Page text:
WIU plans May 3 pennycress field day Farmers will have an opportunity to learn about field pennycress at a May 3 field day hosted by Western Illinois University (WIU). It will be held rain or shine. The free event will be from 10 a.m. to noon at the Agriculture Field Laboratory near WIU’s Macomb campus. The School of Agriculture established the annual field day to introduce a new winter annual crop to local and regional farmers, according to Win Phippen, WIU researcher and faculty member. “Due to the unseasonably warm weather this spring, the annual field pennycress plot

tour has been moved to the first week of May,” Phippen noted. Researchers, along with industry representatives, will discuss the unique short-season crop. Information presented will include planting date studies; winter and spring variety trials; planting methods; winter and spring nitrogen treatments; and results from a soybean croprotation study. For more information, contact Phippen at 309-298-1251. Information also is online from the Pennycress Resource Network at {www.wiu.edu/pennycress/}.

sen, a specialist in nutrition policy, emphasizes the benefits SNAP purchases accrue both to major food chains and small convenience marts in rural communities as well as urban neighborhoods. He argues SNAP largely has been “successful in alleviating food insecurity” and, by extension, improving “educational outcomes” among children fed through the program. Food insecurity rates jumped from 2007 to 2008, “and those rates have remained high ever since then,” Gundersen said.

He nonetheless suggests policymakers could “rethink” the way SNAP benefits are calculated. Minimum benefit levels actually could be raised with a “budget-neutral” impact by adjusting SNAP “discounts” at higher benefit levels, the economist said. “If somebody has a projected benefit level of $100, maybe they should receive more for a family of four,” Gundersen told FarmWeek. “If someone has a projected benefit level of $500, maybe they should get less.” — Martin Ross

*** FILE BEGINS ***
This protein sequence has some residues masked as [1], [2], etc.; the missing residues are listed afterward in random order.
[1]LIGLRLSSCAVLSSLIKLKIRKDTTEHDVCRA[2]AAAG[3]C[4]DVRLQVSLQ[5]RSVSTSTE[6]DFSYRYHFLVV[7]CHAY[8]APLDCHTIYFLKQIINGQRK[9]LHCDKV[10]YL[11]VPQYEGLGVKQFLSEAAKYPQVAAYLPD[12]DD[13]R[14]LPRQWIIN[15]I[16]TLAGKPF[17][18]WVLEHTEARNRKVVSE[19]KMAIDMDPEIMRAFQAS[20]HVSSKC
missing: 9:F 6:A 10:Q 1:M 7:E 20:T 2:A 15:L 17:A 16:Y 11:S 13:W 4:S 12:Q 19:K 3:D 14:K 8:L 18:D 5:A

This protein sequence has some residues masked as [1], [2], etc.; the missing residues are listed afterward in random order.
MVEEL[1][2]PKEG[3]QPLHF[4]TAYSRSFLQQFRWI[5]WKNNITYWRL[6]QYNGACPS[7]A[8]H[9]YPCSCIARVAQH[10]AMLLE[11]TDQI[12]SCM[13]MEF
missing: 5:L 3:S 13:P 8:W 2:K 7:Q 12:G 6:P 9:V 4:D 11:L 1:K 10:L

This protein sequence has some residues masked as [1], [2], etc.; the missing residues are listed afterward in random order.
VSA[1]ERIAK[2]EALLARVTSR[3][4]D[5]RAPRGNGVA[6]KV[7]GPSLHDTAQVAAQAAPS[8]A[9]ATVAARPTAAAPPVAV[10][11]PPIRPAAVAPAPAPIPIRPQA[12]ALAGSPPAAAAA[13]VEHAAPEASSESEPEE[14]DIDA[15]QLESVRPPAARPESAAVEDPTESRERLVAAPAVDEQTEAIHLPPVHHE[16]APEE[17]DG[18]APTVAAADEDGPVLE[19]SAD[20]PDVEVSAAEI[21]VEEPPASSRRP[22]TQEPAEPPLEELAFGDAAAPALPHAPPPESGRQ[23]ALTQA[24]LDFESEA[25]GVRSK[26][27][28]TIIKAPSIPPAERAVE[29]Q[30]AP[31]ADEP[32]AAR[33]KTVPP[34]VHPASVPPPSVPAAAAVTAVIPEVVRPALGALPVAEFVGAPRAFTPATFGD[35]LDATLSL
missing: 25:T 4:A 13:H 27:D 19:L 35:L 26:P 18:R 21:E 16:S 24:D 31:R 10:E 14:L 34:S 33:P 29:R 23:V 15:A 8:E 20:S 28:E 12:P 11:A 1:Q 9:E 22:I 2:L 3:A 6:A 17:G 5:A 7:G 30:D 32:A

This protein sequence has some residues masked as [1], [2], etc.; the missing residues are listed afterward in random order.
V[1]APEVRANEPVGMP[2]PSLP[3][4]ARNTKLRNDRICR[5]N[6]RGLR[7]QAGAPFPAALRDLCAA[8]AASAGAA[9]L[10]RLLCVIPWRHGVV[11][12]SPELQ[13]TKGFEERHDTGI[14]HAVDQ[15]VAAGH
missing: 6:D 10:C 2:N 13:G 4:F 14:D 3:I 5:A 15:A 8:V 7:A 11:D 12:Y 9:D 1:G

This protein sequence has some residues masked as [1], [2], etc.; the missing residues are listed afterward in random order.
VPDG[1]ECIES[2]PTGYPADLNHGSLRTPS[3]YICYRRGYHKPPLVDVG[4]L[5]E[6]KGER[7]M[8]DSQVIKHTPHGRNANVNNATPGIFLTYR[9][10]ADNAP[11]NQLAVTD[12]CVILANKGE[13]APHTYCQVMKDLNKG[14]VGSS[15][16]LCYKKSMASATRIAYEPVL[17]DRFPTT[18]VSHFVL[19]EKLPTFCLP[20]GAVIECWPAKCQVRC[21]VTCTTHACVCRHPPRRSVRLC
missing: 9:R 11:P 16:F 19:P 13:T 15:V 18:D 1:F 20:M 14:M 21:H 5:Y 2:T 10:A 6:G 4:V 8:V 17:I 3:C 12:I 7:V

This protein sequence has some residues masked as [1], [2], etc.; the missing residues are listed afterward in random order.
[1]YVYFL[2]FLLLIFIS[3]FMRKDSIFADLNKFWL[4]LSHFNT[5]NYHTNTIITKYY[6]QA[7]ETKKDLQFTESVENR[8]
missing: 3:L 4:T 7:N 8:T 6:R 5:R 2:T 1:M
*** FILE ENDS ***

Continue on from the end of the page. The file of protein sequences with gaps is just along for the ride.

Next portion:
Farm bill Continued from page 1 to seek further savings in the program, said Adam Nielsen, IFB national legislative director. Nelson maintains those subsidies are crucial in encouraging many farmers to use crop policies, especially as Congress looks to eliminate direct farm payments. “We view crop insurance as a risk management tool that really takes on a life of its own, from small operations to large operations and, more importantly, as producers weigh a decision on what level they want to manage their risk,” he said in an RFD Radio-FarmWeek interview. “Going into this farm bill, we knew that with the elimination of direct payments, we needed to have an adequate safety net to help us manage risk. You can see by the participation in crop insurance right here in this state that farmers utilize that as a tool — a very important tool.” IFB also is monitoring potential efforts to tie new conservation compliance requirements to crop insurance. Meanwhile, House Ag Committee Chairman Frank Lucas (ROkla.) announced another series of ag subcommittee farm bill hearings beginning Wednesday and concluding in May. Wednesday’s hearing will focus on rural development, while Thursday hearings will explore conservation and dairy programs. Members will review nutrition and specialty crop programs on May 8, credit programs on May 10, commodity programs and crop insurance on May 16 and 17, and energy and forestry programs on May 18. Recent House field hearings in Galesburg and other locales gathered grassroots input on future farm policies and priorities. New Capitol Hill hearings will “round out” information needed to draft House proposals, the Ag Committee reported.